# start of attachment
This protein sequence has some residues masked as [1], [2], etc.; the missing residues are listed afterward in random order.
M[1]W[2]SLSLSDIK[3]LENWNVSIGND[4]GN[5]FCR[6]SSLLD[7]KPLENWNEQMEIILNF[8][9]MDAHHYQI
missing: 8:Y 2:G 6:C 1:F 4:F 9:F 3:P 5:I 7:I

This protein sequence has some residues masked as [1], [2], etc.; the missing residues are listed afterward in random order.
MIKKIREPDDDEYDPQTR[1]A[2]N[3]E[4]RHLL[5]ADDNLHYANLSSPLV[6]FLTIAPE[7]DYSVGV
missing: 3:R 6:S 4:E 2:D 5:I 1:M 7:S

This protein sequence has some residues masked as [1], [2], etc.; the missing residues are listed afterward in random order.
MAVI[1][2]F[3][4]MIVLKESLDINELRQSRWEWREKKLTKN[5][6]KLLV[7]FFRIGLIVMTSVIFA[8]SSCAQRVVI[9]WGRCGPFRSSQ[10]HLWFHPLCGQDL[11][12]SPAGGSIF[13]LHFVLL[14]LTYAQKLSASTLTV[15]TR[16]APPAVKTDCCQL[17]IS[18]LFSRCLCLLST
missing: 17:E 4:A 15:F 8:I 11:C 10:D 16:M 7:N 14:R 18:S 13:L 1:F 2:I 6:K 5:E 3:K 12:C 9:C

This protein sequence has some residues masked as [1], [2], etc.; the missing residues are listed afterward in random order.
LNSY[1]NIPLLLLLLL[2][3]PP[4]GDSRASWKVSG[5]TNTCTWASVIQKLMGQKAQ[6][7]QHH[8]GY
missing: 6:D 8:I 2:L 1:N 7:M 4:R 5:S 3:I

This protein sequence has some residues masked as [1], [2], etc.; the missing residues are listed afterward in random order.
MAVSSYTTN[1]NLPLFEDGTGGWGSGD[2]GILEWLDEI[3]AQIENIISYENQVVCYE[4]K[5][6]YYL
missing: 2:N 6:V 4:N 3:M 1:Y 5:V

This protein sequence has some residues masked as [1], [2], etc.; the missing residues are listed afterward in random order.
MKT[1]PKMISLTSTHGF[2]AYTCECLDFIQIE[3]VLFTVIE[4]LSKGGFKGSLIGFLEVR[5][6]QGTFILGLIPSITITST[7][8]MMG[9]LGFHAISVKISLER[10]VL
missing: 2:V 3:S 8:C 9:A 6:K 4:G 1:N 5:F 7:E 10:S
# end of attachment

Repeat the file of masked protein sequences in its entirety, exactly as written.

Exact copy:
This protein sequence has some residues masked as [1], [2], etc.; the missing residues are listed afterward in random order.
M[1]W[2]SLSLSDIK[3]LENWNVSIGND[4]GN[5]FCR[6]SSLLD[7]KPLENWNEQMEIILNF[8][9]MDAHHYQI
missing: 8:Y 2:G 6:C 1:F 4:F 9:F 3:P 5:I 7:I

This protein sequence has some residues masked as [1], [2], etc.; the missing residues are listed afterward in random order.
MIKKIREPDDDEYDPQTR[1]A[2]N[3]E[4]RHLL[5]ADDNLHYANLSSPLV[6]FLTIAPE[7]DYSVGV
missing: 3:R 6:S 4:E 2:D 5:I 1:M 7:S

This protein sequence has some residues masked as [1], [2], etc.; the missing residues are listed afterward in random order.
MAVI[1][2]F[3][4]MIVLKESLDINELRQSRWEWREKKLTKN[5][6]KLLV[7]FFRIGLIVMTSVIFA[8]SSCAQRVVI[9]WGRCGPFRSSQ[10]HLWFHPLCGQDL[11][12]SPAGGSIF[13]LHFVLL[14]LTYAQKLSASTLTV[15]TR[16]APPAVKTDCCQL[17]IS[18]LFSRCLCLLST
missing: 17:E 4:A 15:F 8:I 11:C 10:D 16:M 7:N 14:R 18:S 13:L 1:F 2:I 6:K 5:E 3:K 12:C 9:C

This protein sequence has some residues masked as [1], [2], etc.; the missing residues are listed afterward in random order.
LNSY[1]NIPLLLLLLL[2][3]PP[4]GDSRASWKVSG[5]TNTCTWASVIQKLMGQKAQ[6][7]QHH[8]GY
missing: 6:D 8:I 2:L 1:N 7:M 4:R 5:S 3:I

This protein sequence has some residues masked as [1], [2], etc.; the missing residues are listed afterward in random order.
MAVSSYTTN[1]NLPLFEDGTGGWGSGD[2]GILEWLDEI[3]AQIENIISYENQVVCYE[4]K[5][6]YYL
missing: 2:N 6:V 4:N 3:M 1:Y 5:V

This protein sequence has some residues masked as [1], [2], etc.; the missing residues are listed afterward in random order.
MKT[1]PKMISLTSTHGF[2]AYTCECLDFIQIE[3]VLFTVIE[4]LSKGGFKGSLIGFLEVR[5][6]QGTFILGLIPSITITST[7][8]MMG[9]LGFHAISVKISLER[10]VL
missing: 2:V 3:S 8:C 9:A 6:K 4:G 1:N 5:F 7:E 10:S